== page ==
So, the day after. I stayed home, taking the general advice of Authorities that people who weren't essential should not go into work. I am the quintessence of inessentiality at work. Oh, there's exciting prospects for what I do for the future of the company, but if the future starts 24 hours later who'll tell, besides people who got the old invite date?
But come the afternoon I did venture out, to the library to return some of our hurricane reading books (the library was on normal work hours, probably to shame me into thinking I could too have made it in to work), and to see what things looked like. Mostly, though, it was smaller branches and leaves in piles off to the sides of the roads. They did very well, near us, cleaning up the debris, probably again helped by our not having any major power or other failures.
I don't want to suggest that a hurricane is a desirable thing: it killed people, it hurt people, it killed and hurt animals, it destroyed property. There are going to be people trying to recover for ages to come. But one of the side effects of the hurricane, the cancellation of all the usual things to do for a couple of days, I appreciated. It's easy --- especially easy for me --- to fall into routines. Breaking out of those routines is good for making one appreciate both the disruption from the routine and the joys of the routine. Holidays don't quite have the effect of an event like a hurricane or blizzard have, in that they're predictable and subject to their own routines. The major storm, though it has its rituals and traditions --- the rush at the grocery store, the news anchors standing on the shore explaining all this water is from rain, the people complaining that everybody's wimps for making a big deal of this --- is essentially unpredictable in how it's added to the calendar.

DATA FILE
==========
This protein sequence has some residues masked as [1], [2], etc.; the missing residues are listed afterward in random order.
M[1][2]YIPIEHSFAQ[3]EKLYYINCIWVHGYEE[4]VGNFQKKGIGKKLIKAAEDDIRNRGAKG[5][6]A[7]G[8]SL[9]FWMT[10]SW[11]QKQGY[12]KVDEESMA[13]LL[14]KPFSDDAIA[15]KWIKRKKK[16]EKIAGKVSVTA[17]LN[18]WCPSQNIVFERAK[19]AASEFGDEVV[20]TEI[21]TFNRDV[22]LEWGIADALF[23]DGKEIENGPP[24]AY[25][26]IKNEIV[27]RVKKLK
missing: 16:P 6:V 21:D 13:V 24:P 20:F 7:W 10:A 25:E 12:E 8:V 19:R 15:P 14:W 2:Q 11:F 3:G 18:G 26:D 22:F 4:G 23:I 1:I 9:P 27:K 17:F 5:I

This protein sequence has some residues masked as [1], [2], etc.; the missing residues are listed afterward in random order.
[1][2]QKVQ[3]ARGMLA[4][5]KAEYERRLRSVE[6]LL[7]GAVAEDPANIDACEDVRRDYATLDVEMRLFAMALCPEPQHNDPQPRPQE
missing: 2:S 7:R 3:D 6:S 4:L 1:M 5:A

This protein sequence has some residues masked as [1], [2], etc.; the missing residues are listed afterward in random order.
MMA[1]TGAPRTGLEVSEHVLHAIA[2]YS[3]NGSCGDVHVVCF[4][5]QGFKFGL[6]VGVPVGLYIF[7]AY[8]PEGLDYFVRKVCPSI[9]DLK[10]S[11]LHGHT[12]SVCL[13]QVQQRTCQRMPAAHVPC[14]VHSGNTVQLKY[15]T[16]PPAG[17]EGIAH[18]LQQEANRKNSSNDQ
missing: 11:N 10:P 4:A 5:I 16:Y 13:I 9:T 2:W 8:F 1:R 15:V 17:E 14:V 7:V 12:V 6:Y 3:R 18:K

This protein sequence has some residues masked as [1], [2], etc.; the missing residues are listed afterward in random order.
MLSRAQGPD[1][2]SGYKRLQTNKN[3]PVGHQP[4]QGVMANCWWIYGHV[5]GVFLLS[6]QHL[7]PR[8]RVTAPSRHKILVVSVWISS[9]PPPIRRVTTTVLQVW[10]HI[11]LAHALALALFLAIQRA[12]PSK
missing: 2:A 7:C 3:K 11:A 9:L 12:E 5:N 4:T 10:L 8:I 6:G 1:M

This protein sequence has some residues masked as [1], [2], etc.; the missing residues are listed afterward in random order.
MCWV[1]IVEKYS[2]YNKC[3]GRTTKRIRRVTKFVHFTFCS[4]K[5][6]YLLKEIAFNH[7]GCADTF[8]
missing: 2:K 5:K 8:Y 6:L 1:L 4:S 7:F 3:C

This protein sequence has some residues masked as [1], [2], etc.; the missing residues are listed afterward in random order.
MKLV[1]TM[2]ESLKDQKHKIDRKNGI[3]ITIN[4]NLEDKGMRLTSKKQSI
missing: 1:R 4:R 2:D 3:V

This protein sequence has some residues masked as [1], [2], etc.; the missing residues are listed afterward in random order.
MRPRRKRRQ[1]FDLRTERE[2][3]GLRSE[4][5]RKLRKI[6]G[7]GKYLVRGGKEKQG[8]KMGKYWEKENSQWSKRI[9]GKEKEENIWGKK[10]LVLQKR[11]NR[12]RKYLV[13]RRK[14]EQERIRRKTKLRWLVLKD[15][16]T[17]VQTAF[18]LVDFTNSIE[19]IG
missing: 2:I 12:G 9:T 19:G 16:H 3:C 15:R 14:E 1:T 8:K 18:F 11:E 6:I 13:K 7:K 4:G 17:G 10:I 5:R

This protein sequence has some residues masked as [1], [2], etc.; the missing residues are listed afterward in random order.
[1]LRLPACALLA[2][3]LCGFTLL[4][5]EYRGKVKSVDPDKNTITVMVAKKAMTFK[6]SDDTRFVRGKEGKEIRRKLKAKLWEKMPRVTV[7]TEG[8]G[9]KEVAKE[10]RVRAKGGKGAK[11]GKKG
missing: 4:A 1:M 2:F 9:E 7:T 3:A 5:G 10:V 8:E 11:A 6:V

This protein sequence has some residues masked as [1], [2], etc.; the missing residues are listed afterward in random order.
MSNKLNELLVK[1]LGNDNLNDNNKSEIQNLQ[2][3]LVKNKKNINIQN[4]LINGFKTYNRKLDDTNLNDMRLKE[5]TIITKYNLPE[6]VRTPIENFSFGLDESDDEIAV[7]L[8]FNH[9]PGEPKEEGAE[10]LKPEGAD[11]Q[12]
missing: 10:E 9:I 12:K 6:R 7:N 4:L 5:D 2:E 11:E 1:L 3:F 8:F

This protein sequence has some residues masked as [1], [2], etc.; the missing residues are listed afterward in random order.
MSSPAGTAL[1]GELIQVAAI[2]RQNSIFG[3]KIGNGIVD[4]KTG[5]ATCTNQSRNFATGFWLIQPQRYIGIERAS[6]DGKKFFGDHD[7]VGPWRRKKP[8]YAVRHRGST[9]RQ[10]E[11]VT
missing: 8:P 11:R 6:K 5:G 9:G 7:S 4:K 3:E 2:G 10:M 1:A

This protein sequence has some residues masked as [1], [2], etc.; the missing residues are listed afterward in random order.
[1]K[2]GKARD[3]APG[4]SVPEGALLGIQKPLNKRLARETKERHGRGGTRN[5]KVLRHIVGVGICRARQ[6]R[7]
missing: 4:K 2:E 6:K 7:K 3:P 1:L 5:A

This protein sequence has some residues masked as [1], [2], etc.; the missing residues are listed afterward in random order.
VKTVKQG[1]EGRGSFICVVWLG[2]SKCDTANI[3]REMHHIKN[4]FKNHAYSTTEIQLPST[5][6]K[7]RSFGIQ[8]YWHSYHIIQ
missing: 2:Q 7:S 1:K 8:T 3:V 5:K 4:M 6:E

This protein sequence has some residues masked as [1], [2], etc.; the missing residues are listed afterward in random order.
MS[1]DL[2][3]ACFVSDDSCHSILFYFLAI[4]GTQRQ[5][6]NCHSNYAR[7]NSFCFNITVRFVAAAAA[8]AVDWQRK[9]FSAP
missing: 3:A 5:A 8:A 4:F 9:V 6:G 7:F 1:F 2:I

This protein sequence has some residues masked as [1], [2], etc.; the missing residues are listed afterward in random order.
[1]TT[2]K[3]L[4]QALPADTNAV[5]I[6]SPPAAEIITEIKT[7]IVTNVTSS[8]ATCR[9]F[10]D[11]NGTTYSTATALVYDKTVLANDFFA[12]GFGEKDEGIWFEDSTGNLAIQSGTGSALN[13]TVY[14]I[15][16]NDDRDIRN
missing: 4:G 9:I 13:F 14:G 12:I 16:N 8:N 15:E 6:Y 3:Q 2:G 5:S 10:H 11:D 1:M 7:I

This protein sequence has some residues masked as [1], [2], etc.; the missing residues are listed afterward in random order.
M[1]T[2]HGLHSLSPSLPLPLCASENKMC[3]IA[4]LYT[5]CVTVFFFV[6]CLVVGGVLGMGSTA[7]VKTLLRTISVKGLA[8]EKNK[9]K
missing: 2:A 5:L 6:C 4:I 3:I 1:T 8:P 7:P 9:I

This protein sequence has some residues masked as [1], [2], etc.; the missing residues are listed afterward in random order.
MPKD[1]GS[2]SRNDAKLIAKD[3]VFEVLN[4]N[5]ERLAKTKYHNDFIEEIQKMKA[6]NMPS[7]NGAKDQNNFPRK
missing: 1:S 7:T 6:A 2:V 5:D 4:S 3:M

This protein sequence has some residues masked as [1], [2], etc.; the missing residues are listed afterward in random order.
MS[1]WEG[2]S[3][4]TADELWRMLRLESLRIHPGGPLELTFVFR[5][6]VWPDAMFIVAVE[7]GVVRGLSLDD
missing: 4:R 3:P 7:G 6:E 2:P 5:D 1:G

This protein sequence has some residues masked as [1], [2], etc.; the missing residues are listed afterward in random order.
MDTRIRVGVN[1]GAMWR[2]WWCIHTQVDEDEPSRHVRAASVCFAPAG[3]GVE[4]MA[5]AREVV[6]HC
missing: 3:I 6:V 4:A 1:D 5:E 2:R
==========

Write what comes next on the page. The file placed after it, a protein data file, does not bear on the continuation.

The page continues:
I know how lucky I am that Hurricane Irene did not hurt me, or seriously hurt my family or friends. The worst inconvenience to me was the Doctor Who premiere got as muddled in transmission as in the story. (My brother and sister-in-law lost power, and suffered some basement flooding.) I just want to write something fumbling and inexact to say how I appreciate what it gave me.
Trivia: According to Richard FitzNigel, treasurer to England's King Henry II, ``if a man standing on the stump of an oak or other tree, can see five other trees cut down around them, that is regarded as `waste'. Such an offence, even in a man's own woods, is considered so serious that even an officer of the Exchequer cannot be excused but will have to pay a fine proportionate to his means.'' Source: 1215: The Year Of Magna Carta, Danny Danziger, John Gillingham.
Currently Reading: The Letterboxer's Companion: Exploring The Mysteries Hidden In The Great Outdoors, Randy Hall. My father picked it up at the library as hurricane reading for me; it's a slim book, and seems like a fair introduction to the topic, although I like the introduction bunny_hugger gave me more.